French party's 'yes to EU treaty'
Officials in France's Socialist party say its members have voted "yes" in an internal referendum on whether to back the EU constitution.
Final results of the vote are not expected until Friday.
But an aide to the party leader, Francois Hollande, estimated that 55% of members who voted were in favour of the constitution.
France is to hold a referendum on the text in 2005. Opinion polls show half the French are still undecided.
The Socialist party vote could influence the outcome of the referendum in France, says the BBC's Caroline Wyatt in Paris.
The man leading the "no" campaign within the party, former prime minister and now deputy party leader Laurent Fabius, has accepted defeat.
He had tried to rally supporters by saying he loved Europe too much to let France sign up to a bad treaty.
For him, the European Constitution is too Anglo-Saxon, too much about free markets and competition, too little about workers' rights or full employment, our correspondent says.
But others in the French Socialist Party opposed his campaign.
Socialist leader Francois Hollande agreed the constitution was not perfect, but said a "no" for the party and the country that helped build Europe would be catastrophic.
French Socialists say 'yes' to Constitution
02.12.2004 - 08:17 CET | By Richard Carter
French Socialists have overwhelmingly voted in favour of the Constitution with a massive turnout, according to party officials.
Over 95,000 of the possible 127,027 eligible to vote turned out to cast their ballot and indications are that the "yes" camp received between 55 and 60 percent of the vote.
In Paris, the "yes" camp won 65 percent of the votes, according to media reports. And in the crucial area of Pas-de-Calais, the party's biggest region, which the "no" campaign had hoped to win, 59 percent of people voted "yes", with 85 percent of the vote counted.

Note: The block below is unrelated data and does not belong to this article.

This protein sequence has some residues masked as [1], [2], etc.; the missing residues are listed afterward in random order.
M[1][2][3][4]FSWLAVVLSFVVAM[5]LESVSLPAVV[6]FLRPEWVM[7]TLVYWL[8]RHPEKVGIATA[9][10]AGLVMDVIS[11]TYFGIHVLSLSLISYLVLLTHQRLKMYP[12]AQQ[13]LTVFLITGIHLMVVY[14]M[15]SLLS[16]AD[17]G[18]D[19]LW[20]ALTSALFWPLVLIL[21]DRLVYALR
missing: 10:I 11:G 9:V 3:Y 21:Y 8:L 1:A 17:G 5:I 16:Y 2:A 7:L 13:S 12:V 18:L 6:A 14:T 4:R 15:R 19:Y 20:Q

Party members were asked to reply "yes" or "no" to the simple question "Do you agree with the European Constitution".
The leader of the "yes" camp, party leader Francois Hollande told AFP, "this victory is a rallying cry to others" and said that the Socialists could be "genuinely proud of themselves and their party".
Admitting defeat, Laurent Fabius, the deputy leader who led opposition to the Treaty said, "I take note of the vote but I certainly regret it".
The official results will not be available until Friday (3 December), but the result of the vote is in no doubt.
And the overwhelming "yes" - which follows months of fierce debate within the Socialist party - is likely to boost French President Jacques Chirac's campaign for a "yes" in the national referendum, to be held as early as May next year.
Both main parties will now be campaigning in favour of the Constitution. Eurosceptic parties, along with Communists and the far-right Front National party will campaign against.
Opinion polls currently show that the French people are broadly in favour of the Constitution, but France has a history of producing close votes on European issues.
The Constitution must be ratified by all 25 Member States before it can come into force.